Home WiFi networking has exploded in popularity and prominence in the last five years. Early devices were completely open, allowing the user to specify a Service Set Identifier (SSID) as well as the means of encrypting data as it flowed over the air, along with necessary passwords.
Yet, many consumers, used to the plug-in-and-it-works method of most whitegoods and consumer entertainment devices, did not take any steps to secure the WiFi emanating about their household.
This led to much wailing and gnashing of teeth when neighbours discovered they could leech off each other’s Internet, especially so in dense residential areas.
Realising the average consumer needed help in securing their own connection certain ISPs and hardware vendors took steps to pre-secure the devices being deployed.
In the case of BigPond, the Thomson Speedtouch – whether installed by a Telstra technician or purchased in-store in the form of a self-installation kit – gives the illusion of security through a device-specific SSID and WPA key.
This information is printed on a plastic credit-card sized reminder which also states, “This card contains the Wi-Fi network security details for your ADSL gateway. You should keep this card in a safe and secure place.”
Consequently, the average punter sees their device as secure, with a cryptic WPA key to match. They can plug it in and forget about it, pulling out this card only if they happen to connect another computer to their network.
Yet, it turns out the BigPond device is only marginally more secure than if it had no encryption at all, because the information given in the publicly-viewable SSID can be used to determine the WPA password.
This is because the SSID name (eg BigPondCAD097) contains hexadecimal digits which are hashed from the unit’s serial number. The WPA key is also hashed from the serial number. That is, two key pieces of data are both derived from the one initial key value – and one of those two pieces, the SSID, is public.
It thus becomes a matter of time to deduce likely candidates for the WPA password based on the hex digits in the SSID.
In fact, the more hex digits listed in the SSID – in BigPond’s case, six – the easier it is to home in on the WPA password. Six hex digits is enough information to calculate a mere two possible passwords. Try one, if it doesn’t work, try the other.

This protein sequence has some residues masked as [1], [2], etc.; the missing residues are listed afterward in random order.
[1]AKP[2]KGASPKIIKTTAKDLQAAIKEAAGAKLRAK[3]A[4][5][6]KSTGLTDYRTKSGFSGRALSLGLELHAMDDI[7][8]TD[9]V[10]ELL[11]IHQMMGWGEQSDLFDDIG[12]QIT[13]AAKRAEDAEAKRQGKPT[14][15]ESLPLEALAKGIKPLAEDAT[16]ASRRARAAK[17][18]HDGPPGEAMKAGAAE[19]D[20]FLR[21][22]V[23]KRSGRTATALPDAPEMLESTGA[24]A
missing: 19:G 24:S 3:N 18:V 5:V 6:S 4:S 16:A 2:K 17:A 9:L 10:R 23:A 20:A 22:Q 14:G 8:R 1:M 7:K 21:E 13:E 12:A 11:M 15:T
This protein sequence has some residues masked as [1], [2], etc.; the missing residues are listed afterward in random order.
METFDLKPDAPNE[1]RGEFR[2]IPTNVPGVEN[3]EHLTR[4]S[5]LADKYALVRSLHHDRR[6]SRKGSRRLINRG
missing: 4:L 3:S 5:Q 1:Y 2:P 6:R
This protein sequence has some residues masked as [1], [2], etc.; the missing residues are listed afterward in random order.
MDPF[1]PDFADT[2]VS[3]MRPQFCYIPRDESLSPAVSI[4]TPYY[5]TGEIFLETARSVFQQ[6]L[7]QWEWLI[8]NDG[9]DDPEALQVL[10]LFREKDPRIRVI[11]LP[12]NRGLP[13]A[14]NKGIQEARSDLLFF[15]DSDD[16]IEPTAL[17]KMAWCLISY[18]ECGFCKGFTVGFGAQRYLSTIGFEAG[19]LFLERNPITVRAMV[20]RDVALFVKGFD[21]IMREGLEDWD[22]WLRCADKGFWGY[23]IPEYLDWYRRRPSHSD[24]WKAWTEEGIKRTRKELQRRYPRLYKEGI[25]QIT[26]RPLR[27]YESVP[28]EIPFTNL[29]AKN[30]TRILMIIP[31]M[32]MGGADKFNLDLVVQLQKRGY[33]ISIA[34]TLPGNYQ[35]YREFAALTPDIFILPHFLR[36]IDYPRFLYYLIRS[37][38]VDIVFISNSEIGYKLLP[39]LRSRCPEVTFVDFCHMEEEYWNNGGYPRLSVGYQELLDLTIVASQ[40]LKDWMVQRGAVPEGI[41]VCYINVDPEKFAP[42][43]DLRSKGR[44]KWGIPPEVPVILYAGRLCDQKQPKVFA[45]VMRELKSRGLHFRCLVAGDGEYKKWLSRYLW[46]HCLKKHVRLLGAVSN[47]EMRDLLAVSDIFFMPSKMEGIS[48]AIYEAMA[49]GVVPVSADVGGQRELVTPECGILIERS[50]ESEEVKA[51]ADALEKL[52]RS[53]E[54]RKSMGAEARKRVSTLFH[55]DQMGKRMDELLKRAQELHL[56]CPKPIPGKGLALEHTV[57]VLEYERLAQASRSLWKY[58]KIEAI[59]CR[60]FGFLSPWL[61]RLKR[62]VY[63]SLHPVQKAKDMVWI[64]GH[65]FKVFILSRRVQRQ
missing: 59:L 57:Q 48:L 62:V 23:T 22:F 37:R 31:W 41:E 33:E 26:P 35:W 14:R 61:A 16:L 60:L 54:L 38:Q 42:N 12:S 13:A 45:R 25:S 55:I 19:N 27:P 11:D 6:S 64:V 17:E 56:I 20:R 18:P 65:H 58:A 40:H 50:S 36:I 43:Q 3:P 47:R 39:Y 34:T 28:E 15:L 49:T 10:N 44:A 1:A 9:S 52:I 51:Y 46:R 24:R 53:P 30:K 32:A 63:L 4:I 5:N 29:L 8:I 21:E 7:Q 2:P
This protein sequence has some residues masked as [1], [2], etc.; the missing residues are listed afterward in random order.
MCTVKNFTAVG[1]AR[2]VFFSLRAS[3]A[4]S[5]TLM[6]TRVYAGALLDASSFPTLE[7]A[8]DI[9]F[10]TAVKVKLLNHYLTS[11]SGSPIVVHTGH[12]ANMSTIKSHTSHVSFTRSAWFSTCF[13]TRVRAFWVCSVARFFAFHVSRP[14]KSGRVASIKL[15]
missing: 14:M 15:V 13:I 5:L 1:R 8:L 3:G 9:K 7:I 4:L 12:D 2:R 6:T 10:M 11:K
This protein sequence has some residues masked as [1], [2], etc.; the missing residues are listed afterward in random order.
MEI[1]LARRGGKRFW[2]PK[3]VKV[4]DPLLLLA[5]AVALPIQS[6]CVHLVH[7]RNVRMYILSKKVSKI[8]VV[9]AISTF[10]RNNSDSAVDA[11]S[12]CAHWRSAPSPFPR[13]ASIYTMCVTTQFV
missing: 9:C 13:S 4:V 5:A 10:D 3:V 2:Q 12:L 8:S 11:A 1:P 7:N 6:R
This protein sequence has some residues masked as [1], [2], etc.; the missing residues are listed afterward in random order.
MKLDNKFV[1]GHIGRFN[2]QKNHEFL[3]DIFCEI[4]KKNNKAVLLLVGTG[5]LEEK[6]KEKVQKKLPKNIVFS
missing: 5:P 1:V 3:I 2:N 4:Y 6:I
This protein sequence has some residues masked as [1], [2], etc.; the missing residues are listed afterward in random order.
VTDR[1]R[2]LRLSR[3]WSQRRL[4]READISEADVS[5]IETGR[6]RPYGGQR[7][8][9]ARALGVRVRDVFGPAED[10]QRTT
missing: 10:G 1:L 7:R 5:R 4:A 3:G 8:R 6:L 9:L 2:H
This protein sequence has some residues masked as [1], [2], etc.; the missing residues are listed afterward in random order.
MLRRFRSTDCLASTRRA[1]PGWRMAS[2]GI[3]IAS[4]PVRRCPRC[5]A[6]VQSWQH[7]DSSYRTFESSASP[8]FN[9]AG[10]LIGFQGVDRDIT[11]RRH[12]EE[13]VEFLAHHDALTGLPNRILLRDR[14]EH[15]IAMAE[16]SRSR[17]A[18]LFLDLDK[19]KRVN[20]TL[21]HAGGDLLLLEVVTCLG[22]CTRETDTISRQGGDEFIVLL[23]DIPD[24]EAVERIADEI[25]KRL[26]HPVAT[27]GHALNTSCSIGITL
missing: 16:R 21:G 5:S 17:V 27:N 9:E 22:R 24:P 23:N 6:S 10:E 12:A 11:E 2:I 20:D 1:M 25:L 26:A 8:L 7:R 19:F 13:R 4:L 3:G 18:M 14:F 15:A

Had the number of hex digits been four instead of six then an average of 80 possible keys would need to be tested, and this number increasing as the amount of hex digits given away for free reduces.
If you wish to test this for yourself on your own BigPond network please read on.
The magic behind this is in the publication of the algorithm that Thomson use, reverse-engineered by “security researchers.”
Rather than try to crack the working of the hardware itself, a researcher named Kevin Devine discovered the Thomson algorithm by targeting the setup utility provided on the CD accompanying the device.
He found that a hashed version of the router’s serial number is generated, which then derives both the default SSID and the default encryption key.
Devine gave a high-level overview of the algorithm within the source code of his program stkeys:
Take as example: “CP0615JT109 (53)”
Remove the CC and PP values: CP0615109
Convert the “xxx” values to hexadecimal: CP0615313039
Process with SHA-1: 742da831d2b657fa53d347301ec610e1ebf8a3d0
The last 3 bytes are converted to 6 byte string, and appended to the word “Bigond” which becomes the default SSID: BigPondF8A3D0
The first 5 bytes are converted to a 10 byte string which becomes the default WEP/WPA key: 742DA831D2
It then becomes a matter of effort to brute-force possible serial numbers to find possible passwords for a given default SSID. This is what Devine’s stkeys tool does.
For a unit shipped to hundreds of thousands of homes within the country, the ability to narrow down the number of possible WPA keys to only two with just a matter of time is disturbing and remarkable.
Another security researcher has made tools based on stkeys to speed up the process using a pre-generated table of SSID to keys, meaning the crack becomes merely a lookup rather than a brute-force process. His tool also automatically applies each key to the WiFi network until the valid password is identified.
Although he declined to publish his code it is easy to imagine the possible harm if a fast and completely automated Speedtouch cracking tool were to become available to all and sundry.
Of course, you can still test your own network, just for informational purposes you understand, by using Devine’s stkeys or this dead simple Python script by Stavros aka Poromenos.
What’s the lesson? Never be lulled into a false sense of security when it comes to your home network. Just because a shiny card comes with your box that says “keep this card safe” you absolutely must set your own SSID and WPA key.